Nagashima Spaland, reputed to be the best amusement park for roller coasters in western Japan, is the main attraction of the resort. The park is filled with over forty rides, ranging from gentle ones suitable for children to outrageous ones for those looking to spend some exhilarating moments. Immediately noticeable even before entering the main gate is the Steel Dragon 2000, a gigantic roller coaster ride which spans the entire length of the park.
Legoland Japan opened in April 2017 in Nagoya. The outdoor amusement park has many attractions aimed at young children and some attractions of interest to accompanying adults. Visitors can expect large Lego models, rides, building stations and dining areas.
The amusement park is separated into seven themed areas, matching the different universes in the Lego world. Right in the middle of the park is "Miniland Japan" which highlights the iconic attractions across the entire country and is constructed out of millions of Lego bricks. Here you can find Kyoto, Tokyo and Mount Fuji just a few steps away from one another. The rotating Observation Tower not far from Miniland offers a bird's eye view of the park and its surroundings.
A new building housing "Brother Earth", a 35-meter-diameter dome planetarium, was opened in March 2011. The planetarium is the largest in the world. Also, be sure to check out our four large-scale exhibitions featuring an aurora film shown in a -30°C and a 9-meter tall manmade tornado! These attractions are highly entertaining and allow museum visitors to experience the power of nature. Additionally, the building itself acts as an exhibit through the use of solar power, green walls, visible earthquake-resistant structures and elevator mechanisms.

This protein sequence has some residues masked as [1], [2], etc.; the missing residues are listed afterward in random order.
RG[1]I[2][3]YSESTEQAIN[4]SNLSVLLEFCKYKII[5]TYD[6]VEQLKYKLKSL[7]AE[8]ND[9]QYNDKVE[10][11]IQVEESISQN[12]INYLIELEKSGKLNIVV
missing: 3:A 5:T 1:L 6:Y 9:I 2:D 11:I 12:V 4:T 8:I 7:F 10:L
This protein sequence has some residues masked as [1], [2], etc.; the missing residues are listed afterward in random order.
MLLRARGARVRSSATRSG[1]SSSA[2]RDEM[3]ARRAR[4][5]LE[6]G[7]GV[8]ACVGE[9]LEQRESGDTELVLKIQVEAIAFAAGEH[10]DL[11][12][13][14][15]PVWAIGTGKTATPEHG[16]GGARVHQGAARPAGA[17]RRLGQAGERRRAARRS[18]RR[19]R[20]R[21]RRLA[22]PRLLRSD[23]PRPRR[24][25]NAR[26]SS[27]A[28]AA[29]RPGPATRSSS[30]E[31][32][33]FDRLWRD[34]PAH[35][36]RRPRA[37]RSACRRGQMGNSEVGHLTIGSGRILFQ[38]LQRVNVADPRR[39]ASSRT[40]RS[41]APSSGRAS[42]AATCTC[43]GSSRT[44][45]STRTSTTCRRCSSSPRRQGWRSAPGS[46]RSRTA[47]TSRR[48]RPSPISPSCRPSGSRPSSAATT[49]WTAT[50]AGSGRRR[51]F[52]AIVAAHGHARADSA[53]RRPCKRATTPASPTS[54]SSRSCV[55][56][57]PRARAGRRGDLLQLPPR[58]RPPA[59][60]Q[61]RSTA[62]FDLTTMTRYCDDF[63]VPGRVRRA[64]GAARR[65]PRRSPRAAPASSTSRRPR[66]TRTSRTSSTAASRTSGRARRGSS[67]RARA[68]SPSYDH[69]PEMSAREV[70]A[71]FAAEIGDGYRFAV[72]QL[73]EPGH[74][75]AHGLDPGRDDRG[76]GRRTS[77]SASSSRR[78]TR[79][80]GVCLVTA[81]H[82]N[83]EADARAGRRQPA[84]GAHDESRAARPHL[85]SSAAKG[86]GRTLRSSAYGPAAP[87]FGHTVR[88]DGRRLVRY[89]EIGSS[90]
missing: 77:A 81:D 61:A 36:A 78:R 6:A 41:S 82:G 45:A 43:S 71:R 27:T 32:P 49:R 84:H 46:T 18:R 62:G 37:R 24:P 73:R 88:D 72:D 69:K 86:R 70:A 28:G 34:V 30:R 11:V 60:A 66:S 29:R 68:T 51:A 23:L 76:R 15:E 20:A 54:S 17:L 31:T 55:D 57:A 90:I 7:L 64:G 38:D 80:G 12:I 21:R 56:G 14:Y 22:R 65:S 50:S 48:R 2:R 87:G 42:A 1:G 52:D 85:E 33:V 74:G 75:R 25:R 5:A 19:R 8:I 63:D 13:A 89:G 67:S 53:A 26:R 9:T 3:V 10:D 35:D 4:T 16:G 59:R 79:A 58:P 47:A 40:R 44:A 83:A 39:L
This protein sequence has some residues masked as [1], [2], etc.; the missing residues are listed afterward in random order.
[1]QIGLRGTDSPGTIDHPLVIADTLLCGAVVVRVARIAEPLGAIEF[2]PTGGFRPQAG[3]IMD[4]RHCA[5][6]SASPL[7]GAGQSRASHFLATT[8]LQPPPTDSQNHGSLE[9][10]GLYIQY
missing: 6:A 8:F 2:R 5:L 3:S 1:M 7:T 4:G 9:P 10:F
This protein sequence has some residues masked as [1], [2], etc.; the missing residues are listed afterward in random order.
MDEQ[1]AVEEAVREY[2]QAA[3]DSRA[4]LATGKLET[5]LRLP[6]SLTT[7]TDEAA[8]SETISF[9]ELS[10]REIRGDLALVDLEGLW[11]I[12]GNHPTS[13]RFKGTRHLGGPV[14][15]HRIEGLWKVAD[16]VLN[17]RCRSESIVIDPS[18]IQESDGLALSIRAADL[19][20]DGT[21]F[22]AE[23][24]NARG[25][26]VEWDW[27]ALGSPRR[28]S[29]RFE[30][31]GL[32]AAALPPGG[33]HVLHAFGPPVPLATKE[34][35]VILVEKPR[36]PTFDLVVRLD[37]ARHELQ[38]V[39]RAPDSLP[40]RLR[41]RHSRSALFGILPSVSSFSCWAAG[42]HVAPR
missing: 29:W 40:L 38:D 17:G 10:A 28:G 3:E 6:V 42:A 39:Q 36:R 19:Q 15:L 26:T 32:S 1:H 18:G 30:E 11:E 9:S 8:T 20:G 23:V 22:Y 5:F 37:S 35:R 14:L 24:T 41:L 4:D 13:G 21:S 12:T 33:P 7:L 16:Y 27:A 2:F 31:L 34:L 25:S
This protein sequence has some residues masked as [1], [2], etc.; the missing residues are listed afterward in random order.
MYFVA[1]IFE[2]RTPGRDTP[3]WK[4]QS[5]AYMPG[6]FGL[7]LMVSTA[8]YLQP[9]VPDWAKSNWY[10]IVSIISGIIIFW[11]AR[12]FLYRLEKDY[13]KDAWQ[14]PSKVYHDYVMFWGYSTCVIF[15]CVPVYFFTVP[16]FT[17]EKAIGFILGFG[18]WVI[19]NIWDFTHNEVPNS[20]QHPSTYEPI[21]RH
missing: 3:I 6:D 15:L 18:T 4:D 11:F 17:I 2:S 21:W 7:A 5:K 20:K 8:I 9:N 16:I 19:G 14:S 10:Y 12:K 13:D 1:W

Opened in 2011, the SCMAGLEV and Railway Park is the railway museum of Central Japan Railways (JR Central). The museum seeks to educate visitors on the advances in high speed rail in Japan and displays a number of actual trains including historic steam locomotives, world record setting experimental shinkansen (bullet train) and the latest magnetic levitating trains (maglev).
A collection of 39 retired train cars are displayed in the museum. Many of these can be entered or viewed from underneath, and are accompanied by a host of exhibits explaining the different parts of the trains and all aspects of their operation and maintenance. Another section of the museum is dedicated to maglev trains and JR Central's plans to construct a maglev high speed link between Tokyo and Osaka. The second floor of the museum also has lots of learning experiences, which are specifically geared toward young children.